WILMINGTON — Five of six present council members voted to table a resolution that would have shifted some of the city’s hotel lodging tax from the Clinton County Convention and Visitors Bureau to Wilmington Parks and Recreation.
Council members Marian Miller, Joe Spicer, Mark McKay, Jonathan McKay and Loren Stuckert voted to table the legislation. Council member Randi Milburn was absent, and council member Rob Jaehnig abstained from the vote and the discussion, citing a conflict of interest because his wife works for the CVB.
In tabling the vote to the next regular board meeting in January, Wilmington Mayor Randy Riley suggested that council see if CVB staff and board members can be invited to a finance committee meeting in January to further discuss the item.
Currently, 90 percent of the city’s lodging tax goes to the CVB and 10 percent is collected as an administrative fee. The amendment would reduce the CVB portion to 75 percent, keep the 10 percent administrative fee and give the remaining 15 percent to city parks.
Miller said the bed tax has consistently increased, and Wilmington resident Paul Hunter, quoting budgetary documents, said the city raised $102,000 last year. That means a little more than $15,000 would be shifted.
The ordinance also says the CVB and the parks district will present quarterly financial and performance reports and annual operations reports showing the use of those funds.
“This isn’t to discredit the value and work of the Visitors Bureau,” said Miller, who presented the legislation. “This is only to give credit to the Wilmington parks system. Denying them credit that they don’t bring visitors to the local community is inaccurate.”
Spicer said he was a “150 percent supporter of the parks” but he is concerned that reducing CVB’s portion would impact their budget.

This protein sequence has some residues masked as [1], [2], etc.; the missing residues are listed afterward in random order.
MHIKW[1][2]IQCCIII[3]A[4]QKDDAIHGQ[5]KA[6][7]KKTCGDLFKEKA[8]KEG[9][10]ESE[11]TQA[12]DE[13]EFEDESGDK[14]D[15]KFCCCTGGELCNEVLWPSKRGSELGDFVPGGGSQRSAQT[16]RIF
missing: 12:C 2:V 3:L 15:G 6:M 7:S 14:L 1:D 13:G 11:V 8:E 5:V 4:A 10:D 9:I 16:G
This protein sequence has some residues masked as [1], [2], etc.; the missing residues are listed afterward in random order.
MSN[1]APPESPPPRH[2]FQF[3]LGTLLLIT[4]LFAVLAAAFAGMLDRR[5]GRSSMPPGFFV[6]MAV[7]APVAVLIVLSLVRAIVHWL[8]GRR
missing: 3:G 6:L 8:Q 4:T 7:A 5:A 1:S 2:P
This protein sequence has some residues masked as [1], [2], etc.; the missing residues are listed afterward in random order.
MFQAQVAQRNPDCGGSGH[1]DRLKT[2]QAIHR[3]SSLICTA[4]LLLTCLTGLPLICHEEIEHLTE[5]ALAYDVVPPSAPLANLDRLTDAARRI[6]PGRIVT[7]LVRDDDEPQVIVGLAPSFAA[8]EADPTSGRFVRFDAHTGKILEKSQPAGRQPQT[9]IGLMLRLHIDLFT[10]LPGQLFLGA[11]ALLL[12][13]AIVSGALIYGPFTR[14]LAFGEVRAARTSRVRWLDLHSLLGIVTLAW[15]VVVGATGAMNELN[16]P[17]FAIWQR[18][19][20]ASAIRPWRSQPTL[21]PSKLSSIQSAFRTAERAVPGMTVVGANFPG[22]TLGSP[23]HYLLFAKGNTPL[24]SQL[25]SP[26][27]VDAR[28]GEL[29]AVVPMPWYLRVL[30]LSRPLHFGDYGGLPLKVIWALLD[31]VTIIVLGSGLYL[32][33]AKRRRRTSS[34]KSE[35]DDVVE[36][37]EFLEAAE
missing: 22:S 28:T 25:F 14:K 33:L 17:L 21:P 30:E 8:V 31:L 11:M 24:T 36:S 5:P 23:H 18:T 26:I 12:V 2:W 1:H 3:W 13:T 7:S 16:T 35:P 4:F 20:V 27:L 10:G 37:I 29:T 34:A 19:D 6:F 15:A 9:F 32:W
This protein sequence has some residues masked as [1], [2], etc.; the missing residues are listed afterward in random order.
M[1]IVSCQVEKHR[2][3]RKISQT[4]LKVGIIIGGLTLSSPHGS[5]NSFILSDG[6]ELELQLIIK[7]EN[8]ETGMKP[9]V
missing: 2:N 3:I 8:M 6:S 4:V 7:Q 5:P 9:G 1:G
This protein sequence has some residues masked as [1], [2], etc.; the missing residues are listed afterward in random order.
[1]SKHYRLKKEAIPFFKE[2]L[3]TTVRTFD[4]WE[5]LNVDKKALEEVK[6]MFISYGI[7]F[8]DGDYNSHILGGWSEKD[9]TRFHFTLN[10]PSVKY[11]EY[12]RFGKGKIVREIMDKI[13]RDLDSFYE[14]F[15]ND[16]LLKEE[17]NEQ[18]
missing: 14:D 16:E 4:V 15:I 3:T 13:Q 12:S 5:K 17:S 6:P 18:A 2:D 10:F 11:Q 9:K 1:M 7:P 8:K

“They’re going to have to cut something in their budget (if the legislation passes),” Spicer said. “And my only concern is, do we have any hard numbers on what kind of impact the visitors to the park bring to the community than the convention bureau?”
Spicer said the CVB keeps statistics of how visitors it brings in affect the community, but Miller disputed that, saying it’s only an average of how other communities’ CVBs perform and isn’t specific to Wilmington.
“The convention center’s doing a great job; the parks are doing a great job. But to rob one entity, one agency, so they can do less of a great job just to make another agency do a great job, it’s just wrong in so many ways,” Spicer said, adding that the hotel tax was established to support the CVB.
“I’m not (robbing them),” said Miller, who said the tax was created to spur visitation, not just to support the CVB. “They’re obligated 50 percent and they get 90. … We have cut the parks budget since 2008 by $294,000” but not the CVBs.
“We have a handicap-accessible park, and we don’t have handicap-accessible bathrooms,” Miller said.
Spicer, who is the city’s CVB representative, said no one has reached out to the CVB, and Miller said she had emailed CVB Executive Director Debbie Stamper about the matter several times but received no response.
Stuckert said he believed the lodging tax was created to support the CVB, but said the tax should be split and, “in hindsight,” should have been split when it was created.
He added that he has been troubled from time to time that the city passes resolutions to send taxes to the CVB but doesn’t receive reports or budgets from the CVB.
Wilmington residents and local officials in the audience also weighed in.
Hunter, who said he’s been trying to get something like this done for several years, said the tax’s revenue has increased by almost half since 2010 “so they’ve gained enough money to absorb this minor takeout, in my opinion.”
Hunter also questioned the budget’s costs, asking if they couldn’t reduce them.